Adriane Macdonald offers a frontline opinion from the historic conference
As a PhD student in the University of Waterloo’s Environment and Resource Studies program, I had the incredible opportunity to attend the United Nations Conference on Sustainable Development (UNCSD) in Rio de Janeiro, Brazil. Over the past 30 years there have been three UN conferences on the topic of sustainable development. Every 10 years leaders from around the world are brought together by the UN in order to negotiate the global sustainable development path. My advisor, Dr. Amelia Clarke, and I attended this conference in order to launch our research project, which is detailed on the CIGI website.
Preceding Rio+20 there was excitement for the prospect of a global sustainable future, but in the end our leaders did very little in the way of committing to the ambitious goals that we had hoped they would. Sadly the negotiations were not based on content; rather they were based on interests. One conspicuous outcome of Rio+20 -- The Future We Want document -- was only partially successful. While the document perhaps fell short as the forceful primary outcome document of the entire conference, some sections were quite well done. The silent stories of small scale success offered inspiration and hope to conference participants. It is unfortunate that our media prefers to report a narrative of failure because what people need to feel empowered is hope.
Many conference attendees critiqued the drafting of the Future We Want document. They reflected that it would have been more useful to have the experts develop the first draft based on rich content, which would have allowed for more informed negotiations among decision makers. For example, the document’s section on the Green Economy is particularly weak. This section provides little clarity about what the green economy is and essentially reads as a political interest piece. That being said other sections, such as the Institutional Framework on Sustainable Development, are much better. This section includes tangible, coherent content, and some action planning.
In the end was it enough? Many say that a rehashing of what is, and very little in the way of novel commitments is not what we need. The people want action and additional commitments from governments that go beyond Agenda 21, a document written at the first Earth Summit 20 years ago. The challenges humanity faces have gotten much worse in the last 20 years, and the people loudly voiced their concerns at the People’s Summit, which ran parallel to the UNCSD.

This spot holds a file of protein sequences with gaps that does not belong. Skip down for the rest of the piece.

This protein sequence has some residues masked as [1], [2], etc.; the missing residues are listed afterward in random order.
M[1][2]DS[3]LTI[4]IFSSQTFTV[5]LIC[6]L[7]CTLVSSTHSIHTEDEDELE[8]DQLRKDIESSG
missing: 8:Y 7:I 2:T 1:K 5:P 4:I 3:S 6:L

Further highlighting our state leaders` inability to listen to the people was the refusal to end oil subsidies. A massive campaign on Twitter that urged leaders to end oil subsidies created a lot of discussion and awareness, but did not result in any commitments. Canada in particular pushed back on the notion of ending oil subsidies. Ambitious goals such as this were the types of commitments that we were hoping to see from our governments, but did not.
The other side of the story, which is seldom captured by the media, are the positive outcomes. Here I am talking about the international connections and networks formed that potentially result in collaborations for sustainable development activities, the inspired participants who go home and take action and, the creation of awareness around sustainable development issues. These outcomes have a deep impact, but are not discussed because the media chooses to focus on the sensational story of failure, and these outcomes are near impossible to measure.
In this space I was asked to comment on what was not discussed at Rio+20. To address this question, I conclude with hope because when given the opportunity to discuss what really happened, it is my responsibility to give the full story. The negativity which is the focus of stories in the media only contributes to the problem by leaving people feeling un-empowered and hopeless. The truth is that we all have the power to make the future we want by choosing responsibly in our everyday actions and by getting involved in local sustainability initiatives being taken on by our local governments, NGOs, and places of work.
Adriane MacDonald is a PhD student at the University of Waterloo studying municipal sustainable development. She is passionate about making communities places that people love to live. She is a believer is local action, community collaboration and sustainable development.